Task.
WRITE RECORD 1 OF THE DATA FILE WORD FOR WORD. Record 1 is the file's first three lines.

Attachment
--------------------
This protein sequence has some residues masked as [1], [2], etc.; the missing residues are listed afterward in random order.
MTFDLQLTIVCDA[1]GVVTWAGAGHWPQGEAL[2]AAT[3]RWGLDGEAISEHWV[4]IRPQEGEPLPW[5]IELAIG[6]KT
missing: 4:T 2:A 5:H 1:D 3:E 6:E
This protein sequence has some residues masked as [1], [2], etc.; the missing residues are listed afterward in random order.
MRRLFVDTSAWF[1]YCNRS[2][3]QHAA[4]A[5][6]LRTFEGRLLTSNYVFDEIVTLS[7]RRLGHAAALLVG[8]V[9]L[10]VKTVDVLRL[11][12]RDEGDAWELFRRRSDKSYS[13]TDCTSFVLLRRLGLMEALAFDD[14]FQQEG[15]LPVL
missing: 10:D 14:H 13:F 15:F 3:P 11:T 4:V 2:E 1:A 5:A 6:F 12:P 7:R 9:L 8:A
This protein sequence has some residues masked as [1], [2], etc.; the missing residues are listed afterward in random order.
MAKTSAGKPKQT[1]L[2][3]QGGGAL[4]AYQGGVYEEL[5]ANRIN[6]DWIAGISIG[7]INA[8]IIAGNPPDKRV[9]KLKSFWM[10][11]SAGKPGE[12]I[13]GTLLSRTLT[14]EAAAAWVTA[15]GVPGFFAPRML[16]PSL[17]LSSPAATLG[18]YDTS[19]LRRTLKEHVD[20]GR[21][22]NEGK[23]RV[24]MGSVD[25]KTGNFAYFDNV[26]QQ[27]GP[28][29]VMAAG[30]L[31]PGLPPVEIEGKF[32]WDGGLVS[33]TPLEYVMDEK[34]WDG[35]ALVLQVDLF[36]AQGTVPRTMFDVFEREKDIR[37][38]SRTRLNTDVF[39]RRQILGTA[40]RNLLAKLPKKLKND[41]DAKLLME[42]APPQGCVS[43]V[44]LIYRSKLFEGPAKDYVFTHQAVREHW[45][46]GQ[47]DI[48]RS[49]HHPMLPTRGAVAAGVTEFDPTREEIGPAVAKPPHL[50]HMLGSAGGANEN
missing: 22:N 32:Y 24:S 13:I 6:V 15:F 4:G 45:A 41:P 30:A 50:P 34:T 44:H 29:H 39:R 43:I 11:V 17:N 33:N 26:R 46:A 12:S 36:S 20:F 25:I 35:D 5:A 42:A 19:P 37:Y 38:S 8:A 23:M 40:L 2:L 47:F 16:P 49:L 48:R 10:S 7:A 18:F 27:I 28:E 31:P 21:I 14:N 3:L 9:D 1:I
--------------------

This protein sequence has some residues masked as [1], [2], etc.; the missing residues are listed afterward in random order.
MTFDLQLTIVCDA[1]GVVTWAGAGHWPQGEAL[2]AAT[3]RWGLDGEAISEHWV[4]IRPQEGEPLPW[5]IELAIG[6]KT
missing: 4:T 2:A 5:H 1:D 3:E 6:E